DEATH OF THE BATTLESHIP by Richard Hough

DEATH OF THE BATTLESHIP

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KIRKUS REVIEW

Submarines and aircraft spelled the end of the era of armored battleships ust as surely as the introduction of gunpowder terminated the age of armored knights. rmcharir seadogs will appreciate Mr. Hough's vividly detailed account of this nautical tterdammerung, which surveys the experimental phases of these deadly enemies of capital ships and the welter of bitter words expended by Admiralties and their visionary antagonists between World Wars I and II, and then concludes with a blow-by-blow depiction of the gory debacle which finally punctuated a precarious eighty-year reign: the destruction of Britain's Prince of Wales and Repulse-- dispatched to the Far East in 1941 by Churchill as the ""one key weapon"" by Japanese bombers and torpedo planes. Anglophobes will also appreciate this book for its incidental chronicle of Britain's loss of ""a sense of self-esteem with manifestations that were not always attractive"".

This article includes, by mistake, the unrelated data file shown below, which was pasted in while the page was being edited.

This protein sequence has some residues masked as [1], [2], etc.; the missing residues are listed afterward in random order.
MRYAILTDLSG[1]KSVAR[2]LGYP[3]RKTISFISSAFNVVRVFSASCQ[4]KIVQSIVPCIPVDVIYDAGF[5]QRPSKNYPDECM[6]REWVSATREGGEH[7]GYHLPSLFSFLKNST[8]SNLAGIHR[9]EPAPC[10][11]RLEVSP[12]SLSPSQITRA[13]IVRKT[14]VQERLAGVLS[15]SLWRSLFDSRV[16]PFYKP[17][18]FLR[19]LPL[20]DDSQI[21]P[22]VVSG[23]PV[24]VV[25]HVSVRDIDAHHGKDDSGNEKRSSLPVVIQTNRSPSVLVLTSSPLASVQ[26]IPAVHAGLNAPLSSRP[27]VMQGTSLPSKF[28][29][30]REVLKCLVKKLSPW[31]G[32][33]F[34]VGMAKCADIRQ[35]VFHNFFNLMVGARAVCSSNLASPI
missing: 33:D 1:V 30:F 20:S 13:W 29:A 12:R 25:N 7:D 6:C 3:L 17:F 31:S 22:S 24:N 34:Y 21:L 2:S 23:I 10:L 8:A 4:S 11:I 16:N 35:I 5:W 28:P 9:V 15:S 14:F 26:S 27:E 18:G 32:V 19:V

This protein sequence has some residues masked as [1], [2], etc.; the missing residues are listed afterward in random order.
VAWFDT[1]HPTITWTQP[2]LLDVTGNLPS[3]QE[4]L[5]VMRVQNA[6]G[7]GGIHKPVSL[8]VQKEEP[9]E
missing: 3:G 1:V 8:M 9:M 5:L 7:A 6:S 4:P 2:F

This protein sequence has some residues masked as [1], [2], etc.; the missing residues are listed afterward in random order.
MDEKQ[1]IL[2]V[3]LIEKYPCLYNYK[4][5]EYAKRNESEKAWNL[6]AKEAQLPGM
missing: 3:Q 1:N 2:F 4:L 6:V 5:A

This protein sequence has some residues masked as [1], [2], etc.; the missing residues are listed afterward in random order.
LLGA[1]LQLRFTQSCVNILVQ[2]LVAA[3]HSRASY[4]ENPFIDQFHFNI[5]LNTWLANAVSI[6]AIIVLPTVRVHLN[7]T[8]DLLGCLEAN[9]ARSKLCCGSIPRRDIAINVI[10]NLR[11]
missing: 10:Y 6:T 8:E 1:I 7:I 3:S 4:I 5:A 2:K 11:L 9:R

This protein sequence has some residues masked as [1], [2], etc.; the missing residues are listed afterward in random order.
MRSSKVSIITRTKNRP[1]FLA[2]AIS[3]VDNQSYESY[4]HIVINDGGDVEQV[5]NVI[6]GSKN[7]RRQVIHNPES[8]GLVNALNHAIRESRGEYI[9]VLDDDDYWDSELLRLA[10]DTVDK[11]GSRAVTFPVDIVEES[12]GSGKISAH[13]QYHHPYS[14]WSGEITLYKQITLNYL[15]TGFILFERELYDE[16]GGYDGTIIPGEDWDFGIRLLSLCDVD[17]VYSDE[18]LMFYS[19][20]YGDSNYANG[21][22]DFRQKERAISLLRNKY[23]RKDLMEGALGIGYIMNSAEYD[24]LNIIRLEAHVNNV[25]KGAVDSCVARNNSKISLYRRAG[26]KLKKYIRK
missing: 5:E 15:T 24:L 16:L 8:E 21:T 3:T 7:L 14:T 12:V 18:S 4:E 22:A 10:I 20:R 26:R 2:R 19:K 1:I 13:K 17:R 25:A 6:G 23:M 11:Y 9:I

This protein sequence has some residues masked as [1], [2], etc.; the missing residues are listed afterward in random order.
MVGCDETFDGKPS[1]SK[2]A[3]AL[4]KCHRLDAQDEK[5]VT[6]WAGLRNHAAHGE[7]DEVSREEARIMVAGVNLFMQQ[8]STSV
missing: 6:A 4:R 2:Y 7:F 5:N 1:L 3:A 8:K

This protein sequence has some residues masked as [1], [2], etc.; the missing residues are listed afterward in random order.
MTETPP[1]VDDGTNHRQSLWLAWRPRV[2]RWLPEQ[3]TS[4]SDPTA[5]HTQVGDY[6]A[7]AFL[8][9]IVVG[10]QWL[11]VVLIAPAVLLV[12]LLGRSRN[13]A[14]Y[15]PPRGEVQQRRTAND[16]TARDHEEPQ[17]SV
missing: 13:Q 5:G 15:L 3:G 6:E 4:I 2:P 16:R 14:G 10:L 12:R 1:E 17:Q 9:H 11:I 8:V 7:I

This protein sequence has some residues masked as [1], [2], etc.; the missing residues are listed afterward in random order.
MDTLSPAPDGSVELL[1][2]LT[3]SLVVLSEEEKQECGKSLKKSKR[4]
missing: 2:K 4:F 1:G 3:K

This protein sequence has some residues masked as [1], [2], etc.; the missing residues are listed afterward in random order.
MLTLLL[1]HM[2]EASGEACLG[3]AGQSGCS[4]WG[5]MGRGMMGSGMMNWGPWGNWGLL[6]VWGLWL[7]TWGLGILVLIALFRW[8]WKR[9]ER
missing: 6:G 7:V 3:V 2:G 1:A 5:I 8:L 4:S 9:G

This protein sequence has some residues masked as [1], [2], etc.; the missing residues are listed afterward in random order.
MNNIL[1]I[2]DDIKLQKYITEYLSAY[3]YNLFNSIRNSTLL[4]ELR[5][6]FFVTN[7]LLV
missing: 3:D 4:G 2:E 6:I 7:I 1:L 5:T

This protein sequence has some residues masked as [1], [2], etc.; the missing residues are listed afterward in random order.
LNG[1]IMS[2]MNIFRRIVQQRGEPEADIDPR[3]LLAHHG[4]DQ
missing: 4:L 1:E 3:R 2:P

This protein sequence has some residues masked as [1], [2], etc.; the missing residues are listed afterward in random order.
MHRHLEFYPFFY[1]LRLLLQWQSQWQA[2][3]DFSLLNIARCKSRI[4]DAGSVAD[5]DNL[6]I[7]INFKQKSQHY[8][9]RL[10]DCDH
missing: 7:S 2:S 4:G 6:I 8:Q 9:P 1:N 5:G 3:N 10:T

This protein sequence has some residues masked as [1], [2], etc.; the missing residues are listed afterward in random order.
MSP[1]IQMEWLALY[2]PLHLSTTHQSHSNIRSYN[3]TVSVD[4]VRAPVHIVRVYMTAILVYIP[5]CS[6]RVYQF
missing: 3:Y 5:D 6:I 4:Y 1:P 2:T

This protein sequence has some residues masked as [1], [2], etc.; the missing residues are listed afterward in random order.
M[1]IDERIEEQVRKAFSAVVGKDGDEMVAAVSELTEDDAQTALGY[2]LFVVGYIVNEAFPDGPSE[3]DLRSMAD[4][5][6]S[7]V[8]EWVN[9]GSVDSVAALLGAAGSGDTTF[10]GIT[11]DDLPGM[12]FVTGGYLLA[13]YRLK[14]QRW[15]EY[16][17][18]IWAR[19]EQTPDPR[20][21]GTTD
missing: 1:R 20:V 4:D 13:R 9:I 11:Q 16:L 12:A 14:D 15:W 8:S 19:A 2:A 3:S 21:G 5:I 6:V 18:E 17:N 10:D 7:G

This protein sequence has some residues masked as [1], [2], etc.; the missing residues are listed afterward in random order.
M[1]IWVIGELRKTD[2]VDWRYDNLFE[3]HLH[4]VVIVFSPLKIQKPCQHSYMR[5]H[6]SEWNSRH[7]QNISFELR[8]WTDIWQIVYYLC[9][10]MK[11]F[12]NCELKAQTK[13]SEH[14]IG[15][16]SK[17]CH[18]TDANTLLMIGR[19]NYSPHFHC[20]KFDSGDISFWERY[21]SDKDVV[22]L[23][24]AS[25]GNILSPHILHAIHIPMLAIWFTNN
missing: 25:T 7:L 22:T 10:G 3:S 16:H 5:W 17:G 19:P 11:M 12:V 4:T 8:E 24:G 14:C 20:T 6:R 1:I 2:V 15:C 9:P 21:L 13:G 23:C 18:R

Pub Date: Oct. 28th, 1963
Publisher: Macmillan